Mahele Documents

Claim Number: 00415
Claimant: Nailiili
Other claimant:
Other name:
Island: Maui
District: Wailuku
Ahupuaa: Wailuku
Ili: Halaula 2, Pohakuokauhi
Statistics: 6883 characters 1243 words
No. 415, Nailiili
N.R. 141-142v2


Explanation of Rights:Be it known by the land Commissioners: I will explain my claim to the land. I, Nailiili, am the haku`aina /landlord/ of the 'ili of Halaula 2 and Pohakuokauhi, from Auwae and Kailihiwa and Namakeha, to Keaki just now. I am the landlord over the people of these 'ilis. I have the authority and the care of the taro patches of [Note: the previous sentence does not go with the following page - perhaps a line is missing] my wrong. I am a man of many children and grandchildren and also there are some weak old women - we are very numerous in these ilis. That is my right.

I wish to explain to you that Keaki has caused me trouble. The first trouble is that Keaki has disturbed the kula which I gave to Kaumu; some of my hala trees were taken. It was not a po'alima; and again, some taro patches for my daughter and her three children and her kane /have been taken/. This is my request to you - return these afore-mentioned things to me, since they are my right, and of my children and my in-law relatives.
Farewell to you all.
NAILIILI


N.T. 150-153v2
No. 415, Nailiili

Z. Kaauwai, sworn, I have seen this place which Nailiili is demanding because he had lived on these lands at the time of Auwae. I had first seen Kenao as the Konohiki and Nailiili the overseer under Kenao. That was it and I had not heard that anyone had objected to his living there and with his term as konohiki, or during the time of Kawailepolepo and of Kailihiwa. At that time Nailiili qualified as konohiki under Kailihiwa and when that term had expired he served under Namakeha. Nailiili had also worked as superintendent ....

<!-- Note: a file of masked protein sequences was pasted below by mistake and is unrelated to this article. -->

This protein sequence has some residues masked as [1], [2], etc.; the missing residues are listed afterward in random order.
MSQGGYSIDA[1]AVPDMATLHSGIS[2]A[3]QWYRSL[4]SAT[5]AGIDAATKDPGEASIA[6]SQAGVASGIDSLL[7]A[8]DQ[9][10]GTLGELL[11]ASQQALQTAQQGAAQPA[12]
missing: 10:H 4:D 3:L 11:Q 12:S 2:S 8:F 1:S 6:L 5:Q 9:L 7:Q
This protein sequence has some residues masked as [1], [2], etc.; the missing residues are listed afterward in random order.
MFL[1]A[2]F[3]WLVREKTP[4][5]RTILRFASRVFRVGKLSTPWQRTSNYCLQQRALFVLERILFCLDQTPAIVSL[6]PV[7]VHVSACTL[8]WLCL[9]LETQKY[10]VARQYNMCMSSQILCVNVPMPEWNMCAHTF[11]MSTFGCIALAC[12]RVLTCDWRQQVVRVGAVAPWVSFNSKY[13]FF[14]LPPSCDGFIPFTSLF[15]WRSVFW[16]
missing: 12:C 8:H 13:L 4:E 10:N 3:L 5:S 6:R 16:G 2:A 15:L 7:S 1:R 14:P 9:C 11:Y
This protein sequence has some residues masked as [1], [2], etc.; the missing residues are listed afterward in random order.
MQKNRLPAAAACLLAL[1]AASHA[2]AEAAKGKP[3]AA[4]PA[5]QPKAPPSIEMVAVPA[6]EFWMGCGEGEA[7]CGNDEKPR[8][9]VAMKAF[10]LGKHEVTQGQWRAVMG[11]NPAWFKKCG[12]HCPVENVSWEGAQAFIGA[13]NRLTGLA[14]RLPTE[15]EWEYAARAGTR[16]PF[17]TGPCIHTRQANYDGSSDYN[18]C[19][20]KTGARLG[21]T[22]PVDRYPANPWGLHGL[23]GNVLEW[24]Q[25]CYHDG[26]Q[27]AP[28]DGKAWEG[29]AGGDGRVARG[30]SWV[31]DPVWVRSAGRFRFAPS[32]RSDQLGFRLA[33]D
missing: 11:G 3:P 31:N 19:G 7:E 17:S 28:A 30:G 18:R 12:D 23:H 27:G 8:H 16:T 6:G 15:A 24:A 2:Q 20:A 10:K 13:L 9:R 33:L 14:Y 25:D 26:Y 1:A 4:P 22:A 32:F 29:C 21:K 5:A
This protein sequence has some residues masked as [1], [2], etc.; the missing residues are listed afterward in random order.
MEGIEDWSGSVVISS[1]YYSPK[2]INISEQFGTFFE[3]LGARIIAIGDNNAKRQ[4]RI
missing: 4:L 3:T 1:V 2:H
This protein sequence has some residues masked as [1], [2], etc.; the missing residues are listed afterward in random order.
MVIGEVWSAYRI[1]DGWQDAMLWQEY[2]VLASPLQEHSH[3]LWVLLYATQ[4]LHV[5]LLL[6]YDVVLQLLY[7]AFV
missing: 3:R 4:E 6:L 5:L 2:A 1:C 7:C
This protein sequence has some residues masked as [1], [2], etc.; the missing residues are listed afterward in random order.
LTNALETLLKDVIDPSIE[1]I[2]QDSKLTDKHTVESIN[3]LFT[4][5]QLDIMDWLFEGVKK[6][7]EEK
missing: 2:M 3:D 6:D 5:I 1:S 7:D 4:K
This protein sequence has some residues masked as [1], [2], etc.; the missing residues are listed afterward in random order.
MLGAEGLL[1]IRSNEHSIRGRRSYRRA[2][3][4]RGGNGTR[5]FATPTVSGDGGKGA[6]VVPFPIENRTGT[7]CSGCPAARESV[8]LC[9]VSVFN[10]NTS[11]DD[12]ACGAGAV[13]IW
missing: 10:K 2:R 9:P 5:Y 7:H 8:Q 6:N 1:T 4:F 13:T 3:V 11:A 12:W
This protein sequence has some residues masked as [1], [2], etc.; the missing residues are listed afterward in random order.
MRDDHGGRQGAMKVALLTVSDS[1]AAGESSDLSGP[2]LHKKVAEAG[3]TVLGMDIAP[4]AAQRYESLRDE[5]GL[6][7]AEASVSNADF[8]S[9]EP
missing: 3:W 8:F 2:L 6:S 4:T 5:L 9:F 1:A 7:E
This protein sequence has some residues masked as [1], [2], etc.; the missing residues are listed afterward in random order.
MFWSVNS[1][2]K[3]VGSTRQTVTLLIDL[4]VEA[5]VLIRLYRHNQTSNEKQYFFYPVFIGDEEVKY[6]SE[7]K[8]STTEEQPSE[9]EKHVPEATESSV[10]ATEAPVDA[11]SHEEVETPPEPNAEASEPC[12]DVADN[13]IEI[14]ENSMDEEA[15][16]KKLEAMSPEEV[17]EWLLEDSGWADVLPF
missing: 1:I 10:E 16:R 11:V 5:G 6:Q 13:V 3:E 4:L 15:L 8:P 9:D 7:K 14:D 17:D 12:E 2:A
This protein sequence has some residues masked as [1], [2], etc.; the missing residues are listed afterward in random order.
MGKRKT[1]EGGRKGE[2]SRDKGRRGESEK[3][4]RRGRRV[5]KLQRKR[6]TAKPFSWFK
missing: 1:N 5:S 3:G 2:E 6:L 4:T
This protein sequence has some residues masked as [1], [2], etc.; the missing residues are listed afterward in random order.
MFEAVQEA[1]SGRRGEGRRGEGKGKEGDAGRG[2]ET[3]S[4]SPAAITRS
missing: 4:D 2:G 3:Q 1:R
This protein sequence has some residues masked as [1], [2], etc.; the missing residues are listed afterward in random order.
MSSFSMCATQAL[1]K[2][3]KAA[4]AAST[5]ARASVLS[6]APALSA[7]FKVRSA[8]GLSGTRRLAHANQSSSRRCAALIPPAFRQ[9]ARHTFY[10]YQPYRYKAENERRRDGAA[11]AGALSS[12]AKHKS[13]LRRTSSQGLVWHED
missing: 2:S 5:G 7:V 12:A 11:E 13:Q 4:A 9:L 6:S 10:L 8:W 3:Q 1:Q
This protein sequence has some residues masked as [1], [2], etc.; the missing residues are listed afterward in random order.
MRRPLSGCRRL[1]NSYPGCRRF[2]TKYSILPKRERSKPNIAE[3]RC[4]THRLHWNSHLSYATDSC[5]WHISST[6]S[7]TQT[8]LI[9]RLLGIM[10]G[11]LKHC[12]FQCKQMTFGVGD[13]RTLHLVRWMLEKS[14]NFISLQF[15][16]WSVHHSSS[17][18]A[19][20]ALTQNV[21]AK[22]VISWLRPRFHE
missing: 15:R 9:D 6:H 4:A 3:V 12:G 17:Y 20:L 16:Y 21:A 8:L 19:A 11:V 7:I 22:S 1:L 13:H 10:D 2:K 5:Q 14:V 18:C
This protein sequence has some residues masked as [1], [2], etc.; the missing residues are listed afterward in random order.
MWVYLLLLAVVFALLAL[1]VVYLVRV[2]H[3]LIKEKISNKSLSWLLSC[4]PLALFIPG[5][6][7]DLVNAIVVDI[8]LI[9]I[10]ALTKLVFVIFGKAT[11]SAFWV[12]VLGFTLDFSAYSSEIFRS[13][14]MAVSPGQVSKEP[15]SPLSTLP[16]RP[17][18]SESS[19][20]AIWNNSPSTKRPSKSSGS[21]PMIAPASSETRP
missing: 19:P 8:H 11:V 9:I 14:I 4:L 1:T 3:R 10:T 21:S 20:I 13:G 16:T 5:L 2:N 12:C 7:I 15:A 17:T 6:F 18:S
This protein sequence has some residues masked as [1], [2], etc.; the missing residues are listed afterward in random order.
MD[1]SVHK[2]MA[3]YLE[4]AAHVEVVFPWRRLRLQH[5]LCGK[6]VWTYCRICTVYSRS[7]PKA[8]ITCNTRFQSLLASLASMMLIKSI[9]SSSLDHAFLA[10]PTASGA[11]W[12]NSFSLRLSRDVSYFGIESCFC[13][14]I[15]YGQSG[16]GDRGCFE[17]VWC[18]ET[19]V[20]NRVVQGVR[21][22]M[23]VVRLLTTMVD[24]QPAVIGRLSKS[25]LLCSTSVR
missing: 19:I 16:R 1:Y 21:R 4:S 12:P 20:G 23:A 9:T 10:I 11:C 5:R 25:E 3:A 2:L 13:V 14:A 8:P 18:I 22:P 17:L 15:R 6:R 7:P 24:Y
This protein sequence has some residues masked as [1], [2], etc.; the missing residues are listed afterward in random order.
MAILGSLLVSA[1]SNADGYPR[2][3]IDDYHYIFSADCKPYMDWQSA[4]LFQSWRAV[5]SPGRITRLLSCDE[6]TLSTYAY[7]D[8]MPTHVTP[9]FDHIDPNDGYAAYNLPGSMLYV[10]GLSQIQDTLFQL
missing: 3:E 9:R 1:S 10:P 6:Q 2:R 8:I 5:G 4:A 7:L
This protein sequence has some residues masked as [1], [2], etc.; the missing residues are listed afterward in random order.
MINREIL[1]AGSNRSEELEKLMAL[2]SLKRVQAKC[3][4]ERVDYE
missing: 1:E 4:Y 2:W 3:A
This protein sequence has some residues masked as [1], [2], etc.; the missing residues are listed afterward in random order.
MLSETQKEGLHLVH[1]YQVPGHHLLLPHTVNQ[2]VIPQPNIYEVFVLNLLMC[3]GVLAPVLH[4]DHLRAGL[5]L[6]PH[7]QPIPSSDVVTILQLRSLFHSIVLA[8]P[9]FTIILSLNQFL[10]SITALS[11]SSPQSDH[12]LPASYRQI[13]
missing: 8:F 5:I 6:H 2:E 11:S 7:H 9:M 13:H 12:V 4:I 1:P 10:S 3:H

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.... to work in those patches and the land was acquired by the Konohiki Keahi, so I said to Keahi that he would have to do the work on the land that I could not do because of my close relatives who might probably tell me to do as I please and I would do likewise. Later my wife would chide me and because she would not part with things belonging to her parents, I had ceased engaging in Friday work.

When I was a Friday overseer, Puniho was a Friday man and on the Fridays he did not come, I would check off for his day's work. later when I met him I would ask him, "Have you paid for your Friday obligation?" "Yes," he would say with a request that I give him some patches in order to increase his number of patches. I refused (him) by saying there was no extra patch and that he had only working days; therefore, he came on some days, and would compensate for other working days. He did tell me that his patches were very small and I was very sorry about it. He also said that his working day would be profitable if I would give him more patches. "I have only three patches and three small pools," he continued to say. I asked him whether he had some patches at some other locality and that they may be large ones. He answered that they were not large, and were of the same size as the ones we have here.

Where are those patches? They are Kalua which is a "ku," then I asked him, "What do you think, Would it be right with you to return the patches? He answered, "I have been thinking about a sale with Malaihi because we have talked with each other and he wants some of my patches."

[Award 415; R.P. 5257; Wailuku Wailuku; 1 ap.; 1.30 Acs]